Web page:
Three-Way Mirror

“Meditation on the Theorum of Pythagoras,” by Mel Bochner

“Meditation on the Theorum of Pythagoras,” by Mel Bochner

Magazzino’s new exhibit joins three influential artists

Artists’ influences on their peers — whether overt or subliminal, intended or happenstance — occur naturally. The latest exhibit at Magazzino Italian Art in Philipstown exemplifies this, using works from three conceptual artists to highlight the connections made from their affinities.

Mel Bochner is the sole American in the trio and the curator of the show, which runs through Jan. 11. The others are Alighiero Boetti, an Italian who died in 1994, and Lucio Fontana, an Argentine-Italian who died in 1968.

“It’s amazing seeing the work in conversation with each other,” says Juliet Vincente, who manages programs and external affairs for Magazzino.

Bochner and other conceptual artists who came of age during the 1960s and 1970s were “part of a group of people who started disassociating themselves from the way we think of artists making a painting,” says Vincente. “They were thinking about the object, and what it meant when painting itself wasn’t necessarily the most important thing in that object.”

Although Bochner is a painter, “his intention is to give you an experience that it is completely your own; to take the emphasis away from the artist and put it on the experience,” Vincente says. “He wants you to use your own objective knowledge to decode it. He started playing with words and measurement, putting a quantity to something abstract.”

Detail from “Teresa Giancarlo Carlotta Beatrice,” by Alighiero Boetti

Detail from “Teresa Giancarlo Carlotta Beatrice,” by Alighiero Boetti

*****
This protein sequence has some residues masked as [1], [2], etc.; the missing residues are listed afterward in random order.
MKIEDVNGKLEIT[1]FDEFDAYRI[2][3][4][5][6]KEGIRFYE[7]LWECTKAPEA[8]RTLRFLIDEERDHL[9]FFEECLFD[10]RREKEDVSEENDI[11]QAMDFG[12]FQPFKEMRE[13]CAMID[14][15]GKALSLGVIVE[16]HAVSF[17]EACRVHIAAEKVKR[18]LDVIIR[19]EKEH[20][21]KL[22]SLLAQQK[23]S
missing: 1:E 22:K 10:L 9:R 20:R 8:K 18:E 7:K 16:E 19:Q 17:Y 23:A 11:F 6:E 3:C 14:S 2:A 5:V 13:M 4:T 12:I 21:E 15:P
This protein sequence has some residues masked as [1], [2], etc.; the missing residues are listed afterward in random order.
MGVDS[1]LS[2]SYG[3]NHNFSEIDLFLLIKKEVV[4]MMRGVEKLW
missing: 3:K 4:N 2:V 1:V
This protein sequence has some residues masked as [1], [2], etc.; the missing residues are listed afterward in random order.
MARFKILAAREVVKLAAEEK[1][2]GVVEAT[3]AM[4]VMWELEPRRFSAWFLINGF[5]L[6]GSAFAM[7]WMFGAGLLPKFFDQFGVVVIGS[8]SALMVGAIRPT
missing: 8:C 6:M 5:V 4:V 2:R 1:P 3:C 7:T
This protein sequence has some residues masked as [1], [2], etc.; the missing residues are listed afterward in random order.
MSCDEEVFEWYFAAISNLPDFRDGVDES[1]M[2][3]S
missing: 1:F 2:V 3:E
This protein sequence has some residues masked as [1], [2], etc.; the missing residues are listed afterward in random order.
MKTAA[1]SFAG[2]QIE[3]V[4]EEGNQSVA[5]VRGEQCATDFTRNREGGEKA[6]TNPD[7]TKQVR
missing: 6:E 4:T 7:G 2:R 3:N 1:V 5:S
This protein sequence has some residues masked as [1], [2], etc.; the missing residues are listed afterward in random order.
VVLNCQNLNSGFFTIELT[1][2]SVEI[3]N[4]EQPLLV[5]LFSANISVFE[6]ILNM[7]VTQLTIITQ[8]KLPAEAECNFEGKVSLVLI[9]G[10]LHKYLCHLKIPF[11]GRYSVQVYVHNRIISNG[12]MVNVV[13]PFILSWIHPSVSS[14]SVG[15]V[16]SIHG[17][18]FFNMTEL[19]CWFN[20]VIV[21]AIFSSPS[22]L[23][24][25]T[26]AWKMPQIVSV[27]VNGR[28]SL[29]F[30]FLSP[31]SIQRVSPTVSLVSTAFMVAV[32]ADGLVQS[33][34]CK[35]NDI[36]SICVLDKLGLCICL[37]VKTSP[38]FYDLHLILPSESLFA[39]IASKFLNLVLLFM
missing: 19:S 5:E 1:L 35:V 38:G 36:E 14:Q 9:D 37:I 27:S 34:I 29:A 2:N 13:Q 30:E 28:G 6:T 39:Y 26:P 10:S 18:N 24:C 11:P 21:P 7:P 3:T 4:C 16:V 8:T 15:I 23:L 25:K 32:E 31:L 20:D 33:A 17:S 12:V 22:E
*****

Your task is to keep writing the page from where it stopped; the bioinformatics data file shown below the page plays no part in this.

In doing this, Bochner broke away from earlier Abstract Expressionism, drawn more to semiotic representation, or how depiction of language and objects generates and translates into meaning. In his paintings, a word is repeated, or synonyms follow it, or a phrase is translated.

“By putting it in a painting he’s trying to unpack what the word means, or if it even has any meaning; he’s prompting people to think about things they take for granted,” says Vincente. “A word is also an abstract painting — a symbol that represents something else, two different worlds.”

Bochner first found success in Italy; his first major show, in Turin, was curated by Gian Enzo Sperone, who is considered the father of Arte Povera, which is a Magazzino focus.

“Concetto spaziale,” by Lucio Fontana

“Concetto spaziale,” by Lucio Fontana

Boetti, a key figure of Arte Povera, “looked at mathematics, games and puzzles in the way Bochner was looking at words,” Vincente explains. His work, made with a variety of materials, including stamps, textiles and ballpoint pens, reflects Boetti’s fascination with alternative modes of art production, she says.

Fontana was the founder of Spatialism. “I do not want to make a painting; I want to open up space, create a new dimension, tie in the cosmos as it endlessly expands beyond the confining plane of the picture,” Fontana said in 1946. Vincente notes that he “frequently punctured the canvas with buchi [holes] and cut slashes into his monochrome painted canvas to introduce a new spatial element.”

Magazzino Italian Art, located at 2700 Route 9 in Philipstown, is open by appointment from Thursdays through Mondays. See magazzino.art/booking. Admission is free.


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